A 38-year-old Kansas woman who lost custody of her 11-year-old son and faces charges that could send her to prison for 30 years over her use of medical marijuana was released on bail last week.
Shona Banda, who has a severely debilitating case of Crohn’s disease, now prepares for the fight of her life — one that her attorney is hoping will not just keep her client out of prison and restore custody of her child, but one that she hopes will cripple “absurd, archaic and outdated marijuana laws that should have been changed decades ago” in Kansas and the rest of the United States.
Here’s how a mother of two using a plant to self-medicate found herself, and her family, being targeted by authorities in her home state. And just how she’s planning to fight back.
‘She Was Barely Functioning, Barely Living.’
Banda had been suffering from what she calls a “terminal case” of Crohn’s disease for nearly a decade.
Crohn’s is a chronic bowel disease that causes inflammation of the intestinal tract and produces an intestine that can no longer adequately absorb food and water. This can result in mild to severe diarrhea, abdominal cramping, blood loss and anemia, as well as joint pain and swelling, according to the Crohn’s and Colitis Foundation of America. Its exact cause remains unknown, and while death from Crohn’s is rare, a multitude of complications that can arise when living with the disease can be fatal.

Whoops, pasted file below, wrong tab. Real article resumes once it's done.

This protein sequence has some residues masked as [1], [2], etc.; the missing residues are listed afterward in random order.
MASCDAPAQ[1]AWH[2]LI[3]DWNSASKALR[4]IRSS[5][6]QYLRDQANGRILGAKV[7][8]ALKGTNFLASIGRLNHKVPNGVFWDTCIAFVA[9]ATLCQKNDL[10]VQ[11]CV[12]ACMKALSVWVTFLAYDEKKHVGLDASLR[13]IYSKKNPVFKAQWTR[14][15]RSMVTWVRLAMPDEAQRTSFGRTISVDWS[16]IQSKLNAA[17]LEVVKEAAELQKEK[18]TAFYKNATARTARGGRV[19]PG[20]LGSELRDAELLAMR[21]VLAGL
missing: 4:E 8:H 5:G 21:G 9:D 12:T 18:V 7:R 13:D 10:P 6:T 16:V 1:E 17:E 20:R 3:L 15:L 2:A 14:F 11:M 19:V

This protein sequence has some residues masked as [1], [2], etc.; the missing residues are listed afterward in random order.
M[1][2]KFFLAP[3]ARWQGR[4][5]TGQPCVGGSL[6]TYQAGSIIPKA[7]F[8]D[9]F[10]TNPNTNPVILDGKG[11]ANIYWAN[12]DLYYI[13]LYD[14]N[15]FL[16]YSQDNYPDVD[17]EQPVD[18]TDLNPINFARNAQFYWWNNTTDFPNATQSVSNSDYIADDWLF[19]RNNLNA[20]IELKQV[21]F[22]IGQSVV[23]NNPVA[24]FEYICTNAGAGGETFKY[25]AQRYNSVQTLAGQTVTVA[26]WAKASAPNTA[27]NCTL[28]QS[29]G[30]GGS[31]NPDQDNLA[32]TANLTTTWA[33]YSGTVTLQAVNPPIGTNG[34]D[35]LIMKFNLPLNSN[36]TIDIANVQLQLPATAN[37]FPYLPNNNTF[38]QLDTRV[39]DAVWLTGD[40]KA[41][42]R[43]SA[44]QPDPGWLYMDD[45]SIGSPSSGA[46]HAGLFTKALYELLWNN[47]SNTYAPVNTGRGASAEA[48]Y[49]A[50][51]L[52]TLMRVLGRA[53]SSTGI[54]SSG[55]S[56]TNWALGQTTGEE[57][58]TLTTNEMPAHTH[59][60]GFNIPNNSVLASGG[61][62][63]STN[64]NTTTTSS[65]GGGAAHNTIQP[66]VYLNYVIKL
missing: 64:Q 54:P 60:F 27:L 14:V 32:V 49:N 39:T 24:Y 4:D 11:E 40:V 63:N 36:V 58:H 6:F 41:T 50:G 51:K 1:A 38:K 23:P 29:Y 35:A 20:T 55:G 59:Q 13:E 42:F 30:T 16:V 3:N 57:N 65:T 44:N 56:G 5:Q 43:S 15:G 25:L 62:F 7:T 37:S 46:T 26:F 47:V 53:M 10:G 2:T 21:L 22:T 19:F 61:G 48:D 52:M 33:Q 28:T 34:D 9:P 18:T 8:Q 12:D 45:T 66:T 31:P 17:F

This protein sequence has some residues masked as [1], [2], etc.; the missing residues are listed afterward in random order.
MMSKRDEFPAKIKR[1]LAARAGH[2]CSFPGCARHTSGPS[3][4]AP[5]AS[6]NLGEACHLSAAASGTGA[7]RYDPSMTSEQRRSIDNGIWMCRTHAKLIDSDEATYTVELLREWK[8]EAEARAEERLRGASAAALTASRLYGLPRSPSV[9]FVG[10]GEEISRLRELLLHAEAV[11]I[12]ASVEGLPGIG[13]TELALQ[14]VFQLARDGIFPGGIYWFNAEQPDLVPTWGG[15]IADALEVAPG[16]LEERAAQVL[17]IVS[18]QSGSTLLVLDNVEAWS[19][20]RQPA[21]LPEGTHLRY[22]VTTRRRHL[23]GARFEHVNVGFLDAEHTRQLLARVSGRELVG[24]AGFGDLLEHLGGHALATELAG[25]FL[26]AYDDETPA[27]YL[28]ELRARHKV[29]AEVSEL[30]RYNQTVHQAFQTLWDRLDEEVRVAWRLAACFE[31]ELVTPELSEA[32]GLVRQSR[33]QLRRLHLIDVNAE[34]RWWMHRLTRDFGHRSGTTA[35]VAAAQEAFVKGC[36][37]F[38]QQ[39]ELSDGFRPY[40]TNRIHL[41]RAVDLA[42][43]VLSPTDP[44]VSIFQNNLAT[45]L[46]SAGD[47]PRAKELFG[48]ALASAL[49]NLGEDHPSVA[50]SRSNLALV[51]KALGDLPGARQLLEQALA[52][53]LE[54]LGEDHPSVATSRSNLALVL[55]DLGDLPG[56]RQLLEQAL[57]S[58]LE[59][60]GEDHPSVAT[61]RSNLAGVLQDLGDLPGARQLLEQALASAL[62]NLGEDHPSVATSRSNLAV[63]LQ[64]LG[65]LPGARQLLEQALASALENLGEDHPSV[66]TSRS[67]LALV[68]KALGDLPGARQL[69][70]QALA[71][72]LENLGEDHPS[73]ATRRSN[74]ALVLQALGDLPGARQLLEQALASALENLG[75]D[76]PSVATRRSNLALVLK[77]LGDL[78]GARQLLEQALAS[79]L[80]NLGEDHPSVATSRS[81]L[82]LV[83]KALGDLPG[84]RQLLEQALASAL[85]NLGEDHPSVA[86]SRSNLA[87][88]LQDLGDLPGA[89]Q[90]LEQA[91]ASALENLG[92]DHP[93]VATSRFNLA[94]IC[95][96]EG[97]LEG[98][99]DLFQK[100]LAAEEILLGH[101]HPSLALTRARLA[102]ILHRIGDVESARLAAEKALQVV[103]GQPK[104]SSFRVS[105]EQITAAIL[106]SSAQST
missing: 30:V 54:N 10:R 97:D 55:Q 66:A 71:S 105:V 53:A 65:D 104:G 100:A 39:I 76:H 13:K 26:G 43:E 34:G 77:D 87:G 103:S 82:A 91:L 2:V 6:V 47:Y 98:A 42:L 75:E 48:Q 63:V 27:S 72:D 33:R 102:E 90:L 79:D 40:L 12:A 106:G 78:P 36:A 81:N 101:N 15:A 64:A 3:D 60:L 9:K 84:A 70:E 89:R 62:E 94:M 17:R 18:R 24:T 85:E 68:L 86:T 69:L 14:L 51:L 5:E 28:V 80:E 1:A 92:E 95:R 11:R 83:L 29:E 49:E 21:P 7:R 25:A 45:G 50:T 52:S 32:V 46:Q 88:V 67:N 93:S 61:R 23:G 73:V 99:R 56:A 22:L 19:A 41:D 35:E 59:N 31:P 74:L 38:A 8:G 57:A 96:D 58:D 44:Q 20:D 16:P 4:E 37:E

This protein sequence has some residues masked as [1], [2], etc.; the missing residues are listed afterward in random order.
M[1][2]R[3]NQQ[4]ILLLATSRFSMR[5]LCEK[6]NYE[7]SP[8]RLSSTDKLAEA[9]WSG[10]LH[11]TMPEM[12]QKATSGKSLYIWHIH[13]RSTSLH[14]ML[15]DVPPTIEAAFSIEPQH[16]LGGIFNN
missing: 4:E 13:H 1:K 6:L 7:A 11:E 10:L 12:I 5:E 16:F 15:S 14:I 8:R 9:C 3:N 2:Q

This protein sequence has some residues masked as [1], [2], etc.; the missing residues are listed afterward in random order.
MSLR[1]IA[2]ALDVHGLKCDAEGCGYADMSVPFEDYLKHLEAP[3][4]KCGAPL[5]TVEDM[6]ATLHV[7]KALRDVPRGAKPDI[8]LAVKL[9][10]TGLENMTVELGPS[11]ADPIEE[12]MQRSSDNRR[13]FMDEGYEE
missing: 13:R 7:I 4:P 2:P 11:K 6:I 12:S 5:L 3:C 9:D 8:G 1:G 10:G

Banda says she was “bedridden” and “walking with a cane for help” due to the severity of the joint pain she was experiencing.
“With Crohn’s disease, it’s like having a stomach flu that won’t go away, and my body’s recognizing that something’s wrong and it’s attacking itself so it’s in overdrive,” Banda said in a 2010 YouTube video interview.
She said she frequently was so weak and in so much pain that she raised her kids “from a couch.”
To combat the disease, Banda had numerous surgeries, long hospital stays, difficult recoveries and dozens of prescription medications that she was forced to take daily — and even with all of that, she was “barely functioning, barely living,” Banda’s attorney Sarah Swain told The Huffington Post in an interview.
“If we were to place her disease on a spectrum, I would place it on the far end as something that could have killed her and I believe, very strongly, still could,” Swain said. “If the end result of this case is that she gets sent to prison, I believe there is a real chance that this is the equivalent of a death sentence.”
Shona’s ‘Miraculous’ Recovery
Desperate for an effective treatment, Banda began looking outside of traditional medicine. After watching a documentary about the benefits of cannabis oil, Banda said she started to make her own oil in her kitchen and would consume it around meals.
“Literally within days her Crohn’s was in full remission,” Swain said. And after several months of continued treatment, her health had improved so dramatically that “she considered herself cured from Crohn’s disease.”
“I’m not in my deathbed, I’m working for the first time in four years, I’m hiking, I’m swimming, I’m able to play with my kids, I’m able to do things — I love it,” Banda said in the YouTube video.
Banda was public about her health crisis, as well as her use of medical marijuana, and detailed it all in a 2010 memoir, Live Free Or Die, which recounts her brutal battle with Crohn’s disease for years.